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This We Believe

475th Anniversary of the SMALCALD ARTICLES

“…The Word of God shall establish articles of faith and no one else, not even an angel.” (Luther, SA, Part II, Art. II)

4.Of Sin and the Law

As Dr. Martin Luther moves into the third part of his confession, he undertakes a discussion of articles “which we may discuss with learned and reasonable people, or among ourselves.”

This very basic and intensely practical discussion begins with sin and the Law of God.

Why did Luther choose to begin the Third Part with sin and the Law?

It was necessary for Luther to begin with a discussion of sin because, if sin is not recognized and understood for what it is, there is no reason to even consider the need for a Savior.

Furthermore, a discussion of sin necessitates a discussion of the Law because it is God’s Law which reveals sin for what it is.

What truths does Luther set forth?

Sin originated from one man, Adam. Ever since Adam that sinfulness has been passed from parent to child: “…through one man sin entered the world, and death
through sin, and thus death spread to all men, because all have sinned” (Romans 5:12).

This inherited sinfulness is the fertile ground out of which grow all kinds of sinful thoughts, words, and deeds which reveal themselves in the sinner’s life. These “fruits” of original sin are what tear apart friendships and families. They are the sins that hurt others and reveal a lack of love to God and our neighbor by what is done and what is left undone.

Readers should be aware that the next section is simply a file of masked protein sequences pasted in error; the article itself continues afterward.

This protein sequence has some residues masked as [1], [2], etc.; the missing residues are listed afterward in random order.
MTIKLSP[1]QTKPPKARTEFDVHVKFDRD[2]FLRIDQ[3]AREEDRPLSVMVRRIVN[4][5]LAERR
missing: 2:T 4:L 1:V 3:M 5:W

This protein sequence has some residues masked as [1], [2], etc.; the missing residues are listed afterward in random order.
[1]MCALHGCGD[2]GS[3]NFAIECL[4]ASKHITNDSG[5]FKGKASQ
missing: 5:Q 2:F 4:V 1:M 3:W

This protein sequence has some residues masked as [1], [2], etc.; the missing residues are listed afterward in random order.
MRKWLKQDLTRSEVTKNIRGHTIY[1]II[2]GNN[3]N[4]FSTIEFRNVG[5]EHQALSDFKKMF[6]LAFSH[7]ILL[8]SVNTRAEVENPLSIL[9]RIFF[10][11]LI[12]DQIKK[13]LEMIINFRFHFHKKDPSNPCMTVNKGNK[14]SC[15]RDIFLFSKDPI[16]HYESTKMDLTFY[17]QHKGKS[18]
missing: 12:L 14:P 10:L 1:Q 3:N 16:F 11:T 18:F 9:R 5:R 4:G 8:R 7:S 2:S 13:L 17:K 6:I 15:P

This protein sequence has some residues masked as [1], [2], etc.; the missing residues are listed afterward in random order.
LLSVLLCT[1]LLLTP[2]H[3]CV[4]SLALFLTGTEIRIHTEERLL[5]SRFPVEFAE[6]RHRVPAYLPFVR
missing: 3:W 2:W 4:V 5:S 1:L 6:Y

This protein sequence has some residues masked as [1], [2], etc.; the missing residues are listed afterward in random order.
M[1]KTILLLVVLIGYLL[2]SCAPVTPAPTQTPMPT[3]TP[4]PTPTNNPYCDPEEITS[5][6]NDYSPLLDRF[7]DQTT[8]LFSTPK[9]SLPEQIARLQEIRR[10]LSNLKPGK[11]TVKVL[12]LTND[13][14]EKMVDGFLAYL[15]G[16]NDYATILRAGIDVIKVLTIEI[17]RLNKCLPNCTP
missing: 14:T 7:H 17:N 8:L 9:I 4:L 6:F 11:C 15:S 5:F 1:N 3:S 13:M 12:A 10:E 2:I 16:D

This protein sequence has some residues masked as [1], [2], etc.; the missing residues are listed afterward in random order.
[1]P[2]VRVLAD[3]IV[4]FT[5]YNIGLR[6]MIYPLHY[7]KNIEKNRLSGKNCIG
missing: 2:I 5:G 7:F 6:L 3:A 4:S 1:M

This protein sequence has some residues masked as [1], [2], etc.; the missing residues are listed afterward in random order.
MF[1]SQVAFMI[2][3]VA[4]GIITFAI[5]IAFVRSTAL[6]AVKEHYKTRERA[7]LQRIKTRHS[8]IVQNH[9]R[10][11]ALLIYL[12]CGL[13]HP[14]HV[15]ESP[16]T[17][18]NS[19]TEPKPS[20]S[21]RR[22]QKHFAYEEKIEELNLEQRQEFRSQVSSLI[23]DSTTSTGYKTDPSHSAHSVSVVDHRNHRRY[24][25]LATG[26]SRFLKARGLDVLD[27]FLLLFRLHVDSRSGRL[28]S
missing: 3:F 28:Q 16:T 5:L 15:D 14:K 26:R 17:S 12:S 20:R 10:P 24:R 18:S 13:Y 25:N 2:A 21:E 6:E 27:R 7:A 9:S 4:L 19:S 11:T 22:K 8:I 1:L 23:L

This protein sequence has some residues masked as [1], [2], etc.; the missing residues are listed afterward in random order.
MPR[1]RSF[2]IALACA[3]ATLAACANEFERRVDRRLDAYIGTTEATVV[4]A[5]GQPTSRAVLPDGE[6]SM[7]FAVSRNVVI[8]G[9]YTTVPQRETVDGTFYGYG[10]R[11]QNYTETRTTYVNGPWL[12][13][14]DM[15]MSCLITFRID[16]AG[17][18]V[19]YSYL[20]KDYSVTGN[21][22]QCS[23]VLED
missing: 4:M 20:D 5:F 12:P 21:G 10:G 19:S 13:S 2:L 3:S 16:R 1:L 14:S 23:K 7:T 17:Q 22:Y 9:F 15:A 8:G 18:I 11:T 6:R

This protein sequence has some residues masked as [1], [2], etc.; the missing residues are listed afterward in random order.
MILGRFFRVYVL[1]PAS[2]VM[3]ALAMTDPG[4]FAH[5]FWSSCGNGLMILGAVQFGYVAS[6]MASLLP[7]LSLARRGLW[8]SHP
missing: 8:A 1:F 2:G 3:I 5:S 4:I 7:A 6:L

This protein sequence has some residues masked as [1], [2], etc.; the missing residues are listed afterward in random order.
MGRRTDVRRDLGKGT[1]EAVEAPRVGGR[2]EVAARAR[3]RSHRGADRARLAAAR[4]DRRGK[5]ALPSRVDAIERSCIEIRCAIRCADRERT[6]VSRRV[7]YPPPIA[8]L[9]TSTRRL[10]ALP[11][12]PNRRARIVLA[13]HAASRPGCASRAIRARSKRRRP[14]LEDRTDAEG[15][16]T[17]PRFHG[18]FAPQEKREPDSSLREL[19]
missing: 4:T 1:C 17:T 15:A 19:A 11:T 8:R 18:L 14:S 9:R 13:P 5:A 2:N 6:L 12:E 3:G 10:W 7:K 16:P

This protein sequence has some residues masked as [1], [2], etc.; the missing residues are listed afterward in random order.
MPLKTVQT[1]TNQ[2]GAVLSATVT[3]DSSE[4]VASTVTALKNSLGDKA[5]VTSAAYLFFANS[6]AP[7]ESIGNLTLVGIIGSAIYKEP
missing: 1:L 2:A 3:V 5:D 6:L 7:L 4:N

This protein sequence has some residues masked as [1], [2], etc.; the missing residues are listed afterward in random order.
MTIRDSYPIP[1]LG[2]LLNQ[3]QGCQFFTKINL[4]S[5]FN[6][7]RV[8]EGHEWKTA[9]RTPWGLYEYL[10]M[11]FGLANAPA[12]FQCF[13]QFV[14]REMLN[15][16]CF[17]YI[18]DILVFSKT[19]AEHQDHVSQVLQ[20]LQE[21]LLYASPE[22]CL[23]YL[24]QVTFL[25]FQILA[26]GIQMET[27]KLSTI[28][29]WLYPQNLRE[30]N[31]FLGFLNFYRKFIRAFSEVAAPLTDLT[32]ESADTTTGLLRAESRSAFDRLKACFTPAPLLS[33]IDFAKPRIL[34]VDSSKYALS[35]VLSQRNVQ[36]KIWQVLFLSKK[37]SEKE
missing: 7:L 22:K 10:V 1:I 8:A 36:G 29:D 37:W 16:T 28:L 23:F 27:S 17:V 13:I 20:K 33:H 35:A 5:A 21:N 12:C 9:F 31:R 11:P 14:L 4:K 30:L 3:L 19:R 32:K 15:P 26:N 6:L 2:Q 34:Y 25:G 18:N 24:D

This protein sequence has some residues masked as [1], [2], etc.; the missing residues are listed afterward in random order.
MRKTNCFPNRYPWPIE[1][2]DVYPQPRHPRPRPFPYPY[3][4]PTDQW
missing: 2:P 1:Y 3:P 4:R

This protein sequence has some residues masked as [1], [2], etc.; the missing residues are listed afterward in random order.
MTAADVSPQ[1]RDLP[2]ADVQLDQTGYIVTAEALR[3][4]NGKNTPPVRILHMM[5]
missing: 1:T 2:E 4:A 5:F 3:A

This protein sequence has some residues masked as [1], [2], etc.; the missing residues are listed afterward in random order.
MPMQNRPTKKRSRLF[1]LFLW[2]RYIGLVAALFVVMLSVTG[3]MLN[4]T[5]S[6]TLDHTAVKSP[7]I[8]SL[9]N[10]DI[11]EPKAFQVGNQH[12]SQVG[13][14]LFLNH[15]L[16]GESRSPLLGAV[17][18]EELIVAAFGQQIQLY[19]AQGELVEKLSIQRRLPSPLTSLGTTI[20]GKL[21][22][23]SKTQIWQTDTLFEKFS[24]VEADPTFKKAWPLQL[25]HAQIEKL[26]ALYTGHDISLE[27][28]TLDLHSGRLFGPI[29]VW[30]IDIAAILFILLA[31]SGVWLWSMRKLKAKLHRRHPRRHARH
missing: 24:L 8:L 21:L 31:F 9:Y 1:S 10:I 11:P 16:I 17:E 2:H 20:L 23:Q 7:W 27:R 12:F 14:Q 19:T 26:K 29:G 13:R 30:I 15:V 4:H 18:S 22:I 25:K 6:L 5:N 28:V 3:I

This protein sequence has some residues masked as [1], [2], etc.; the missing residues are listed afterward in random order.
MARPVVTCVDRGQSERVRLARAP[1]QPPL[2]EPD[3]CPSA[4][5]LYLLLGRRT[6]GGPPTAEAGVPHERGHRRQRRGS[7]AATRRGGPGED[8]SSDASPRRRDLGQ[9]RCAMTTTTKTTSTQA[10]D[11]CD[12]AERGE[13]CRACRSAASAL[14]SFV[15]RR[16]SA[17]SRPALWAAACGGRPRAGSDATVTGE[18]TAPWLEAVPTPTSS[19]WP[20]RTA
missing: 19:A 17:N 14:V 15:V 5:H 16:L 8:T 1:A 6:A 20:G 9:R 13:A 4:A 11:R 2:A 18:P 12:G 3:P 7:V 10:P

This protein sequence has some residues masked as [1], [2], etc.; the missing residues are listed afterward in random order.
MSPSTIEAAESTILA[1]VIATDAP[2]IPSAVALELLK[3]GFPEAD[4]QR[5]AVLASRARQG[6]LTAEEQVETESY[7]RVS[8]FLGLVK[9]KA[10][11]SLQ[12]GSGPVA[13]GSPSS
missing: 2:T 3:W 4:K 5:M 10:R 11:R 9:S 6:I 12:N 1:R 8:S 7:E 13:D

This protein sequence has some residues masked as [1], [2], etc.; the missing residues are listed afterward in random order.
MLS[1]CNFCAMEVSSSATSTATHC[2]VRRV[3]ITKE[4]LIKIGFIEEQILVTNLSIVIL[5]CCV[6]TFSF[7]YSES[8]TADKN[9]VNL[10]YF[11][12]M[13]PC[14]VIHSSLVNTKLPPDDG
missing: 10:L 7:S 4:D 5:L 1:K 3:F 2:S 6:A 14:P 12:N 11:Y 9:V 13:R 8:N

In regard to the Law, Luther discusses two of its three uses: as a curb and as a mirror (the third use—the Law as a guide—is not discussed in this context).

By threatening punishment, the Law functions as a curb against the course outbreak of sin and wickedness. A certain amount of sin and wickedness is not pursued because of the fear of consequence.

However, the foremost purpose of the Law is as a mirror to reveal sin—all of it, inherited sin and its fruit. The Law does this by identifying what is pleasing and displeasing to God, thereby revealing what is contrary to God’s will in our lives and therefore under His condemnation.

The Law humbles the proud, self-reliant sinner and strikes despairing terror in his heart. Only when a sinner is brought to this realization of sin, God’s judgment upon it, and his own inability to escape it—only then will a sinner’s heart be prepared to hear and apprehend the blessed news of a Savior who rescues us from sin.

What doctrinal errors is Luther specifically addressing?

The basic error which Dr. Luther addresses is the misconception that a sinner is somehow able to keep the Law by his own powers. If the natural inherited sinful nature, its full and deep corruption, is somehow lessened or ignored, any number of other specific errors follow.

Luther calls these errors “nothing but blindness” and lists examples, including:

• People by nature have a right reason and good will.

• A person has a free will to do good and not evil, and vice-versa.

• By natural human powers a person can observe and keep all of God’s commandments.

• If a person does as much as is in him, God certainly grants him His grace.

If such teachings are true, Luther concludes, then there is truly no need for a Savior, and Christ died in vain.

How does this apply to us today?

It is hard to comprehend the damage to souls that Satan accomplishes when he is successful in weakening the presentation of God’s Law and the truth of sin in preaching, in Christian witnessing, in theological discussions, and in conversations—whether in the public-square, at work, or around kitchen table!

Our sinful human nature identified and described in Holy Scripture leaps at the opportunity to believe itself more grand and less corrupt than it really is. Our sinful human nature is ecstatic to believe that God is somehow less demanding or less holy than He
once was.